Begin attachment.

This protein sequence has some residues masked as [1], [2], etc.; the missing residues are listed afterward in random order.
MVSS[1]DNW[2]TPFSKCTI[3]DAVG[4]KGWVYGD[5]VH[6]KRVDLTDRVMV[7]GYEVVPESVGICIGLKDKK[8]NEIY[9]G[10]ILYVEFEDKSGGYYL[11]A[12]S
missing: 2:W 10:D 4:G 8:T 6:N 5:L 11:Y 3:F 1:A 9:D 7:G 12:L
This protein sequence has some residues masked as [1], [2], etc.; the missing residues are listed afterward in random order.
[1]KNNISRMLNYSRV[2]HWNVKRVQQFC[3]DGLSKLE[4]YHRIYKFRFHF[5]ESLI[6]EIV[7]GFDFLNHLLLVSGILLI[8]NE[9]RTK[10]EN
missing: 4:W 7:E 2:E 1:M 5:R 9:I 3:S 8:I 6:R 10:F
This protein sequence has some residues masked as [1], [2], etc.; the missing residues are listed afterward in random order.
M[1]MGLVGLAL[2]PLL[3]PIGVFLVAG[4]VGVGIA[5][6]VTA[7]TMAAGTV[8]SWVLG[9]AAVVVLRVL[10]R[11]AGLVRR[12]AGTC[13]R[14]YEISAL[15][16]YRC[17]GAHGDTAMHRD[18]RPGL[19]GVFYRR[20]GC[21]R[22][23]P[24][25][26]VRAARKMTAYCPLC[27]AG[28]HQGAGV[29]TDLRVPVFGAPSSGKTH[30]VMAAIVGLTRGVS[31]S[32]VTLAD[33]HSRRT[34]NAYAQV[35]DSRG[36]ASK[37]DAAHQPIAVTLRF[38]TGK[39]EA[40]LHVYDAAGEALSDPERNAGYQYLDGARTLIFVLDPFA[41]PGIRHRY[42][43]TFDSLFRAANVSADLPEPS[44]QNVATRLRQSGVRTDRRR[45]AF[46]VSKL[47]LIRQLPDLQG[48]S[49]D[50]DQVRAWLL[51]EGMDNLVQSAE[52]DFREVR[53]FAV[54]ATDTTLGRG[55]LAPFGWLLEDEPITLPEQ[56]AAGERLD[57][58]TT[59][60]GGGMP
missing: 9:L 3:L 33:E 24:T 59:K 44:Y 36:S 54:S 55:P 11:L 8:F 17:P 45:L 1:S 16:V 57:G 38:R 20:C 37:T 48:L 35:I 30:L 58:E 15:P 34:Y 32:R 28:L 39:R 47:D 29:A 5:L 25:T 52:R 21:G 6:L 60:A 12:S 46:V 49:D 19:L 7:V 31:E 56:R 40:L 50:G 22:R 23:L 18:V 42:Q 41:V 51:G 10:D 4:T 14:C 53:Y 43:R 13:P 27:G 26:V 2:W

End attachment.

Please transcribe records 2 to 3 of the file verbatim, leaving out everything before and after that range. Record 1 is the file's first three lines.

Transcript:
This protein sequence has some residues masked as [1], [2], etc.; the missing residues are listed afterward in random order.
[1]KNNISRMLNYSRV[2]HWNVKRVQQFC[3]DGLSKLE[4]YHRIYKFRFHF[5]ESLI[6]EIV[7]GFDFLNHLLLVSGILLI[8]NE[9]RTK[10]EN
missing: 4:W 7:E 2:E 1:M 5:R 9:I 3:S 8:I 6:R 10:F
This protein sequence has some residues masked as [1], [2], etc.; the missing residues are listed afterward in random order.
M[1]MGLVGLAL[2]PLL[3]PIGVFLVAG[4]VGVGIA[5][6]VTA[7]TMAAGTV[8]SWVLG[9]AAVVVLRVL[10]R[11]AGLVRR[12]AGTC[13]R[14]YEISAL[15][16]YRC[17]GAHGDTAMHRD[18]RPGL[19]GVFYRR[20]GC[21]R[22][23]P[24][25][26]VRAARKMTAYCPLC[27]AG[28]HQGAGV[29]TDLRVPVFGAPSSGKTH[30]VMAAIVGLTRGVS[31]S[32]VTLAD[33]HSRRT[34]NAYAQV[35]DSRG[36]ASK[37]DAAHQPIAVTLRF[38]TGK[39]EA[40]LHVYDAAGEALSDPERNAGYQYLDGARTLIFVLDPFA[41]PGIRHRY[42][43]TFDSLFRAANVSADLPEPS[44]QNVATRLRQSGVRTDRRR[45]AF[46]VSKL[47]LIRQLPDLQG[48]S[49]D[50]DQVRAWLL[51]EGMDNLVQSAE[52]DFREVR[53]FAV[54]ATDTTLGRG[55]LAPFGWLLEDEPITLPEQ[56]AAGERLD[57][58]TT[59][60]GGGMP
missing: 9:L 3:L 33:E 24:T 59:K 44:Y 36:S 54:S 55:P 11:L 8:F 17:P 45:L 1:S 16:V 57:G 38:R 20:C 37:T 48:L 35:I 30:L 58:E 15:P 34:Y 32:R 28:L 39:R 47:D 29:A 5:L 25:T 52:R 21:G 6:L 60:A 12:S 46:V 49:D 19:L 7:V 31:E 56:R 40:L 50:G 22:R 23:L 18:V 42:Q 41:V 51:G 10:D 4:T 14:C 53:Y 43:R 13:P 27:G 26:V 2:W